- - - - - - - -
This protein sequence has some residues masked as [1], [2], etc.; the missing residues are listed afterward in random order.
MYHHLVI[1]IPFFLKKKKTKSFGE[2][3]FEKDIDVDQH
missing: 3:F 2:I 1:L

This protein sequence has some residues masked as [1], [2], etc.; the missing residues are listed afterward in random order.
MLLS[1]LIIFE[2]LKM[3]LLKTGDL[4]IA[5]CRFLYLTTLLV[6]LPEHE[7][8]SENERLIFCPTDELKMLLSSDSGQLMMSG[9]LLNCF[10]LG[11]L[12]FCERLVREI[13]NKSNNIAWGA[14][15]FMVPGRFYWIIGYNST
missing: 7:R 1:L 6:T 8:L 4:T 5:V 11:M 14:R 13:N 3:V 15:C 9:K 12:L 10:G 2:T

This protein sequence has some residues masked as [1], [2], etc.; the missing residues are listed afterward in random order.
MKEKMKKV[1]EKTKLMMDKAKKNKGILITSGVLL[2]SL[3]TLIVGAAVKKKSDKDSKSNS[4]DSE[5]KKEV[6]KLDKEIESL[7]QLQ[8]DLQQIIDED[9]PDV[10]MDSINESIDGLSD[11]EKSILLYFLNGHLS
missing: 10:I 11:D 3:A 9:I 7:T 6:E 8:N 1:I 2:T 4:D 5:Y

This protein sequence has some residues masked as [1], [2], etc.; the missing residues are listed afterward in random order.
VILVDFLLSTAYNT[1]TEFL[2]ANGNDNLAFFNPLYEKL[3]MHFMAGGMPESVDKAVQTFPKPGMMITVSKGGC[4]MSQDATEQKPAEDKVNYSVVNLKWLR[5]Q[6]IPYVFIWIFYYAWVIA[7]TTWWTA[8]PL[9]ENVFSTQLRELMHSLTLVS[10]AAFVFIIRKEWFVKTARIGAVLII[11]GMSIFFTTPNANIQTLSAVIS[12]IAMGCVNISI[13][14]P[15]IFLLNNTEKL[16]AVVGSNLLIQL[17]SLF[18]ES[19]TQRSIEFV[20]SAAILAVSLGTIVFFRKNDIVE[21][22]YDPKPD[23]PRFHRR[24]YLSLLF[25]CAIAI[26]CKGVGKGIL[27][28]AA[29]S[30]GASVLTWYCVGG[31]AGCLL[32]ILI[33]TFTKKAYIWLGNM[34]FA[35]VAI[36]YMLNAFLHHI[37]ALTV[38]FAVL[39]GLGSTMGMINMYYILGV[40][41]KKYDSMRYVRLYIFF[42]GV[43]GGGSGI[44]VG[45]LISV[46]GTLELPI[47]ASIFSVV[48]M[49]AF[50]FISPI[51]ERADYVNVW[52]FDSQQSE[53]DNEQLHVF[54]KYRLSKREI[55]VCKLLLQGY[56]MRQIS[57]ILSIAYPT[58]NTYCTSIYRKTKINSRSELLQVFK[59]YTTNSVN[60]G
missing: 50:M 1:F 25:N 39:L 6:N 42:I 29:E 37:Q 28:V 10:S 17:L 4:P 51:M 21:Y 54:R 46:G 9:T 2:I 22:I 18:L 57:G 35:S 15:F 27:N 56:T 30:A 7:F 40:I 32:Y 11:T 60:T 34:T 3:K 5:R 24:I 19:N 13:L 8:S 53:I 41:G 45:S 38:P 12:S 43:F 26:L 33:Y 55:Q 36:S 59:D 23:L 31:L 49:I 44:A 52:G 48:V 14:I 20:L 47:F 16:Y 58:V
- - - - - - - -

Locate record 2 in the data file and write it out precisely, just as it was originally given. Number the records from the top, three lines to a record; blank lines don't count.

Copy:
This protein sequence has some residues masked as [1], [2], etc.; the missing residues are listed afterward in random order.
MLLS[1]LIIFE[2]LKM[3]LLKTGDL[4]IA[5]CRFLYLTTLLV[6]LPEHE[7][8]SENERLIFCPTDELKMLLSSDSGQLMMSG[9]LLNCF[10]LG[11]L[12]FCERLVREI[13]NKSNNIAWGA[14][15]FMVPGRFYWIIGYNST
missing: 7:R 1:L 6:T 8:L 4:T 5:V 11:M 14:R 13:N 3:V 15:C 9:K 12:L 10:G 2:T